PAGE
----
Lotus Seeds

  • Botanical Name: Nelumbo nucifera
  • Family: Nelumbonaceae
  • Common Name: Pabdi
  • Part Used: Seeds, Stems, Leaves
  • Form Available: Lotus Seeds
  • Packing: 100g
Category: Product ID: 854


Lotus seeds or lotus nuts are the seeds of plants in the genus Nelumbo, particularly the species Nelumbo nucifera. The seeds are of great importance to East Asian cuisine and are used extensively in traditional Chinese medicine and in Chinese desserts. Pabdi is Lotus Seeds. These are edible seeds. The fruits are sold in Indian markets for the edible seeds embedded in it. The seeds are removed of their outer covering and embryo, which is intensely bitter. The seeds are most commonly sold in the shelled and dried form. Fresh lotus seeds are relatively uncommon in the market except in areas of lotus root and seed production, where they are sometimes sold as a raw snack Two types of dried lotus seeds can be found commercially; brown peel and white. The former is harvested when the seed head of the lotus is ripe or nearly ripe and the latter is harvested when the seed head is still fully green, but with almost fully developed seeds. White lotus seeds are de-shelled and de-membrane. The bitter tasting germ of the seed is also removed at the time of harvest using a hollow needle, though some may still remain in the seed due to production oversight. Brown peel lotus seeds are brown because the ripened seed has adhered to its membrane. These seeds are usually cracked in half in order to remove the germ since the seeds are hard enough to make the germs’ removal by needle difficult. Dried lotus seeds past their prime oxidize to a yellow brown colour. However, this is not necessarily an indicator of freshness since sellers of dried lotus seeds may choose to bleach their products with hydrogen peroxide, sodium hydroxide, or other more toxic chemicals.

Lotus seeds are classified as astringent and benefits kidney, spleen, and heart. The astringent helps loss of kidney essence. The seeds are used to treat weak sexual function in men and leukorrhea in women. The seeds also help in curing restlessness, palpitation and insomnia. Inside the seed is the green embryo the benefits the heart. Lotus seeds are classified as astringents, being sweet and neutral, and benefiting the spleen, kidney, and heart. The sweet taste and nourishing qualities of the seed are responsible for the benefit to the spleen; this helps stop diarrhea associated with qi deficiency. The astringent quality helps prevent loss of kidney essence, so the seeds are used to treat weak sexual function in men and leukorrhea in women. The embryo (lianzixin; heart of the lotus seed), is classified as bitter and cold and benefiting the heart; it dispels pathogenic heat from the heart to treat fidgets and spontaneous bleeding due to heat. The bitter components are isoquinoline alkaloids with sedative and antispasmodic effects. The alkaloids dilate blood vessels and thereby reduce blood pressure. Small amounts of the alkaloids are found in the seeds with embryo removed, and these may contribute an antispasmodic action for the intestines, helping to alleviate diarrhea.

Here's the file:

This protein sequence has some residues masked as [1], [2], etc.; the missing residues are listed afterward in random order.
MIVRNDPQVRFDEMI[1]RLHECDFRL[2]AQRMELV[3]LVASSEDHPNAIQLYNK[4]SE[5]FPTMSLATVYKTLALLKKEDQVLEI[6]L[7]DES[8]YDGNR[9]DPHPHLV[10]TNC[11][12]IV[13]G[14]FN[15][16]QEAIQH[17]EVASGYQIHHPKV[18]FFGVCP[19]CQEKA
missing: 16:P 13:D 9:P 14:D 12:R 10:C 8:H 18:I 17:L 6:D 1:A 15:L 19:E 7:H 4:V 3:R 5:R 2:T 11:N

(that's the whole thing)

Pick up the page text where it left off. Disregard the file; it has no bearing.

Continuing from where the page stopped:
They are sweet and tasty and may be eaten raw, roasted, boiled, candied or ground into flour.They can then be added directly to soups and congee, or used in other dishes. Fresh lotus seeds are sold in the seed heads of the plant and eaten by breaking the individual seeds out of cone shaped head. The soft rubbery shell that surrounds each seed should be removed before consuming. Crystallized lotus seeds made by drying lotus seeds cooked in syrup, are a well-loved Chinese snack and are eaten especially near Chinese New Year. The most common use of the seed is in the form of lotus seed paste which is used extensively in Chinese pastries. The paste is also used in Japanese cuisine, as an ingredient in cakes and other dessert items. When cooked in clear soups, lotus seeds are believed in Chinese medicine to “clear heat” and be particularly nutritious and restorative to one’s health, which may explain the prevalence of their use in cuisine. Lotus soups sometimes also include a whole chicken, other poultry, or fish for similar medicinal purposes.The seeds are roasted or candied for eating directly; made into a paste for producing sauces and cake fillings (in mid-Autumn it is customary to serve “moon cakes” which have a filling made of lotus seeds and walnuts); and cooked in soups, usually with chicken or beans.